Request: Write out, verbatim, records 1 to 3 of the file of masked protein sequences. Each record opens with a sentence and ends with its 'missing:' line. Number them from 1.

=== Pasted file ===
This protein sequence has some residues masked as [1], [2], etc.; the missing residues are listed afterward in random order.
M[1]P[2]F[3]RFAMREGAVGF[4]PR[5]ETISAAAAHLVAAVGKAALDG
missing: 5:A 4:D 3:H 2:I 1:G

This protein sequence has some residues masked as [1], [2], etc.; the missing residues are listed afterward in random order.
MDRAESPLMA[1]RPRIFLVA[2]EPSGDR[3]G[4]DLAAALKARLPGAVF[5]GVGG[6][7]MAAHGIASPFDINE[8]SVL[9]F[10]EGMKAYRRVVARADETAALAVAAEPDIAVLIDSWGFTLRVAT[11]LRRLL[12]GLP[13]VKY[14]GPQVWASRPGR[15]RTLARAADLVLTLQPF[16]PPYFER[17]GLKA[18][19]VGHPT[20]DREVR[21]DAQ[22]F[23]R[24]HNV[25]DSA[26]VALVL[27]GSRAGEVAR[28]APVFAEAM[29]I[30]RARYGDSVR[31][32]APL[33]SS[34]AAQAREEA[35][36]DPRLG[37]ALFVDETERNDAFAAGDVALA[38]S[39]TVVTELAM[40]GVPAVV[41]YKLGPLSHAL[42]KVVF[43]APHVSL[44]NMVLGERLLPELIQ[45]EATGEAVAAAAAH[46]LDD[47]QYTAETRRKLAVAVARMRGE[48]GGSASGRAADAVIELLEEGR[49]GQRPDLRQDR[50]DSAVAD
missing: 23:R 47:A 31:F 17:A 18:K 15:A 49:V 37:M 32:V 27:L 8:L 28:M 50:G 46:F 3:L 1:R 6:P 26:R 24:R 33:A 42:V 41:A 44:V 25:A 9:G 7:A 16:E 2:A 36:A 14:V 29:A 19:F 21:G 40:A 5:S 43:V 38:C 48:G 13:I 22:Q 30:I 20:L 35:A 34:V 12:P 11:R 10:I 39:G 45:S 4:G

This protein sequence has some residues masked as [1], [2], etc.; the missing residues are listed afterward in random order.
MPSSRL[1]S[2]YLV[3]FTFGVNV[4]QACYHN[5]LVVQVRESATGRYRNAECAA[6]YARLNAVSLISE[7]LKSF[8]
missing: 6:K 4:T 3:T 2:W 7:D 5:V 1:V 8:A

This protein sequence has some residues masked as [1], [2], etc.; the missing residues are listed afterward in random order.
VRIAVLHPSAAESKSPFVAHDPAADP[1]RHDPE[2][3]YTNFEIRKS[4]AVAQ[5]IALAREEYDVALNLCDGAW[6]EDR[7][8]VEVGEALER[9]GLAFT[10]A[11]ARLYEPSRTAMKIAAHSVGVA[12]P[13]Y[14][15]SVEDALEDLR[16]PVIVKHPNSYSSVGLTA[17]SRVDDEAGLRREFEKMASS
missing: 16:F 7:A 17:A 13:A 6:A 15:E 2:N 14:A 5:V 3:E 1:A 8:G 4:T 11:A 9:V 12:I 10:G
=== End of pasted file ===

This protein sequence has some residues masked as [1], [2], etc.; the missing residues are listed afterward in random order.
M[1]P[2]F[3]RFAMREGAVGF[4]PR[5]ETISAAAAHLVAAVGKAALDG
missing: 5:A 4:D 3:H 2:I 1:G

This protein sequence has some residues masked as [1], [2], etc.; the missing residues are listed afterward in random order.
MDRAESPLMA[1]RPRIFLVA[2]EPSGDR[3]G[4]DLAAALKARLPGAVF[5]GVGG[6][7]MAAHGIASPFDINE[8]SVL[9]F[10]EGMKAYRRVVARADETAALAVAAEPDIAVLIDSWGFTLRVAT[11]LRRLL[12]GLP[13]VKY[14]GPQVWASRPGR[15]RTLARAADLVLTLQPF[16]PPYFER[17]GLKA[18][19]VGHPT[20]DREVR[21]DAQ[22]F[23]R[24]HNV[25]DSA[26]VALVL[27]GSRAGEVAR[28]APVFAEAM[29]I[30]RARYGDSVR[31][32]APL[33]SS[34]AAQAREEA[35][36]DPRLG[37]ALFVDETERNDAFAAGDVALA[38]S[39]TVVTELAM[40]GVPAVV[41]YKLGPLSHAL[42]KVVF[43]APHVSL[44]NMVLGERLLPELIQ[45]EATGEAVAAAAAH[46]LDD[47]QYTAETRRKLAVAVARMRGE[48]GGSASGRAADAVIELLEEGR[49]GQRPDLRQDR[50]DSAVAD
missing: 23:R 47:A 31:F 17:A 18:K 15:A 49:V 37:M 32:V 27:L 8:L 28:M 50:G 46:F 3:L 1:R 6:P 26:R 24:R 33:A 42:V 41:A 44:V 25:A 9:G 7:A 16:E 2:A 36:A 14:V 29:A 19:F 21:G 40:A 5:S 43:V 38:C 48:G 13:I 22:Q 30:I 20:L 35:A 34:V 12:P 11:R 10:I 39:G 45:S 4:G

This protein sequence has some residues masked as [1], [2], etc.; the missing residues are listed afterward in random order.
MPSSRL[1]S[2]YLV[3]FTFGVNV[4]QACYHN[5]LVVQVRESATGRYRNAECAA[6]YARLNAVSLISE[7]LKSF[8]
missing: 6:K 4:T 3:T 2:W 7:D 5:V 1:V 8:A